By state permission, and with a little guile, Kurdish theater group Destar staged a Kurdish play at the Van State Theater last week.
In accordance with state theater application procedures, Destar Theater agreed with an organization company to stage the play in the eastern city of Van. The company then changed the name of the play into Turkish and applied to the Van State Theater.
Speaking to the Hürriyet Daily News & Economic Review, playwright Berfin Zenderlioğlu said, "The permission was given because the name was Turkish. It was only later on that they found out the script was in Kurdish. We were asked to apply officially once again in order to be able stage the play. We did and they accepted."
State of emergency and Kurdish theater
The atmosphere has changed radically since Turkey declared a state of emergency from 1987 to 2002 to ensure security in the eastern and southeastern regions of the country. Scriptwriter and director of the play Mirza Metin said during that time, tanks were kept outside the theaters during performances of free theater artists for security reasons.
"Plain clothes policemen used to come to the theater and we had to perform our plays in the company of police radios. We were sometimes taken into custody and set free when they understood that we were theater artists," said Metin.
But Zenderlioğlu said this time they did not face similar problems. "State Theaters General Director Lemi Bilgin’s recent statement that theaters are open to Kurdish plays is in effect," she dded.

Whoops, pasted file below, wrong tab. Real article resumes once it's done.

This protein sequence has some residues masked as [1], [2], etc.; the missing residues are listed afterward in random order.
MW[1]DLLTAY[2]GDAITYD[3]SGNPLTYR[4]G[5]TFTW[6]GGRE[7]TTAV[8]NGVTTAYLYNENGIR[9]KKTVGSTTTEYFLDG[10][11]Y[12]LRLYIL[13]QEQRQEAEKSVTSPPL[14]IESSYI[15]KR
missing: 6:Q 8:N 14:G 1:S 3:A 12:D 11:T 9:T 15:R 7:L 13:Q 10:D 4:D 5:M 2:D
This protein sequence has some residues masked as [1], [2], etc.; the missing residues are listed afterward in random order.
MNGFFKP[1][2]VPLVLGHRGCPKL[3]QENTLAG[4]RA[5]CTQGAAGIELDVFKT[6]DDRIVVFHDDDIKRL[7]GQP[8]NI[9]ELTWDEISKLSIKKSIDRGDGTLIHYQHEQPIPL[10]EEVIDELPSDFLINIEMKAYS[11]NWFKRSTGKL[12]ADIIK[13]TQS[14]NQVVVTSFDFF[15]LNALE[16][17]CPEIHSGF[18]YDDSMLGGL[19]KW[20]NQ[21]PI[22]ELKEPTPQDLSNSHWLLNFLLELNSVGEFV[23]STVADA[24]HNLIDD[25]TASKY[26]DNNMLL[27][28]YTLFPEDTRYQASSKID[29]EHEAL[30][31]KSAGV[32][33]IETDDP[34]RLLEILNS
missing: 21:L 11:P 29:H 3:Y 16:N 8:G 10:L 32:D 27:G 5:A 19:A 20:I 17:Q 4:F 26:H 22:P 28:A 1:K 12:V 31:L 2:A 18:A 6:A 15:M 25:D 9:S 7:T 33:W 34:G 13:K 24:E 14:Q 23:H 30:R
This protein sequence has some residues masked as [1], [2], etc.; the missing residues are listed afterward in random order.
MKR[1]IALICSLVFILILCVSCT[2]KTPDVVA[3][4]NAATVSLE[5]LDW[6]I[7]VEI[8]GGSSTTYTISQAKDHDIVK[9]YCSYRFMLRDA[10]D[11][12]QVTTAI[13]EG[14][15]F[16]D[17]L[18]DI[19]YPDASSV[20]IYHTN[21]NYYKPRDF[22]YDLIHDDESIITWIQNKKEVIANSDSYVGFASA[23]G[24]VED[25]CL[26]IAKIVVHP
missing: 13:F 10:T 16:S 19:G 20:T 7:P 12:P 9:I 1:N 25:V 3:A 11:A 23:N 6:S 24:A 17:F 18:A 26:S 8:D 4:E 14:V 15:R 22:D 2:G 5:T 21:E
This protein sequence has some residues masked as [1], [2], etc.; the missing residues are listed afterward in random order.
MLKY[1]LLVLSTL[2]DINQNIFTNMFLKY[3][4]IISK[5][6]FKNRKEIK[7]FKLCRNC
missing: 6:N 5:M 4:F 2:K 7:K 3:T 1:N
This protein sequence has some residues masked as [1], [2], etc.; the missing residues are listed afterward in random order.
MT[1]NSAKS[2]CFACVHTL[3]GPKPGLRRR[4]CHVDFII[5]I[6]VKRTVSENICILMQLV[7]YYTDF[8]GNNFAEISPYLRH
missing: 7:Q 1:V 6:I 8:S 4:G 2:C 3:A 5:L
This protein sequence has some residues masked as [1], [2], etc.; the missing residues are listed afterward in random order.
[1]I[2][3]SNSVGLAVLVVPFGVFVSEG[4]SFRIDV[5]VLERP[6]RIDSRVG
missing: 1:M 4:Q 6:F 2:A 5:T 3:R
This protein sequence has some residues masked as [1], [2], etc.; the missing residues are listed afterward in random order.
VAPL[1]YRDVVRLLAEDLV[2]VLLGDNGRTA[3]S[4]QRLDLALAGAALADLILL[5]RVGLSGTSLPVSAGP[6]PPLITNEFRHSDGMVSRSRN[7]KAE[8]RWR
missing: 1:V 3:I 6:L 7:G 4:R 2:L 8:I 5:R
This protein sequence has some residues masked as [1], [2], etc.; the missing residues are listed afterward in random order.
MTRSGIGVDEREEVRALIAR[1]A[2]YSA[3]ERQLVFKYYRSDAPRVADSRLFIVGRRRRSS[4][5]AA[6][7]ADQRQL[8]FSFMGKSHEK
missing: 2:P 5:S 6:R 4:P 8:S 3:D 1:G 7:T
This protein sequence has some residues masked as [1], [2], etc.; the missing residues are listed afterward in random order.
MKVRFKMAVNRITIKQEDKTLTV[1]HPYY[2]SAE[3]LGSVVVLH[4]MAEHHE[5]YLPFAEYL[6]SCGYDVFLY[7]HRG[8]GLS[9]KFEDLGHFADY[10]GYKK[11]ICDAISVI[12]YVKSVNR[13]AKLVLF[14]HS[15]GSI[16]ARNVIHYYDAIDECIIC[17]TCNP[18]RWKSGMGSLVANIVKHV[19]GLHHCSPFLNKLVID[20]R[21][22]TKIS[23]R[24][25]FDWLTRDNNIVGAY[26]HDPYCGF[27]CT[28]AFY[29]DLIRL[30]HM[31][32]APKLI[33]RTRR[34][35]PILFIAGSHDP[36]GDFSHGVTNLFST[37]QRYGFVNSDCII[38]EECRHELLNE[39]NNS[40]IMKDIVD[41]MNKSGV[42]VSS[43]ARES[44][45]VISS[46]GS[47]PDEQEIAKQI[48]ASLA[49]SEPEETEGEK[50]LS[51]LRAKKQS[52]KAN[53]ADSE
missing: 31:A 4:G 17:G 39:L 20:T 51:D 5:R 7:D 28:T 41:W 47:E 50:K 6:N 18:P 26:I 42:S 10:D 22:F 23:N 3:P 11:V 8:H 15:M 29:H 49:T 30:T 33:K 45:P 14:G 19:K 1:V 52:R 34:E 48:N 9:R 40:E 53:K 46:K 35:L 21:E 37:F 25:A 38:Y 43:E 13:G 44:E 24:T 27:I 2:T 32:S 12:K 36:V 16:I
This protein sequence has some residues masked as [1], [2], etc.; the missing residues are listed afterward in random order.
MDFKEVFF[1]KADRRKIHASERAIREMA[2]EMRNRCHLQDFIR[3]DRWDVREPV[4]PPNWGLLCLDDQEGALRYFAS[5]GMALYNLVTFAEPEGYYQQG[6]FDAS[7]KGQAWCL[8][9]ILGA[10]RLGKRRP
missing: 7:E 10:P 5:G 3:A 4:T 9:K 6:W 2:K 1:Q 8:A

Metin said Destar was a theater group against war and violence, adding that they had been living on the same Anatolian land with Turks and other ethnic cultures for centuries. "We are against the policies that are created by the system that makes the public become an enemy of itself. As a theater group, we are trying to find a way to make an exchange in the field of culture," he said.
Zenderlioğlu, stating that Destar was founded in 2008, said they applied to theater clubs and national festivals but often received negative replies. "None of our applications were accepted. They said it was because Kurdish is not understood by the audience," she said. Metin said they invited Turkish theater masters to view their plays to benefit from their experience and observations, but he complained about them, saying, "They say the same thing. They say they don’t understand Kurdish and do not come to visit us. I want to ask them, how do they understand the language when they go to a play abroad?"
Metin said dialogue between two publics is not possible unless prejudices are removed. "We can become close to each other at least through culture and arts. Art doesn’t have a language or a religion. It is peaceful and can be a mediator."
Zenderlioğlu said she could not study in her own language because Kurdish was banned in Turkey until recently, adding that she sometimes has difficulty in speaking fluently on stage. She said her Turkish is more fluent than her Kurdish, and explained the reason why she did not act in Turkish plays. "I have a mission and that is to keep my language and culture alive."
Man ’nightmare,’ woman ’puppet’ in play
Metin and Zenderlioğlu, both 28, decided to write a play about gender relations and so, last year in just three months, they wrote "Reşe Şeve" (Nightmare). The play features the fact that women are surrounded by a male-dominated system. "While directing the play, I questioned myself as a man," Metin said.
In the play, which features two people, the arms of the female character are tied with ropes just like puppets and are managed by a man who is "Nightmare." Throughout the 75-minute play, the male and female characters criticize society and the chaos that has ensued thanks to the male-dominated system.
Talks have been continuing to perform the play next season at the French Culture Center. It will also join international festivals.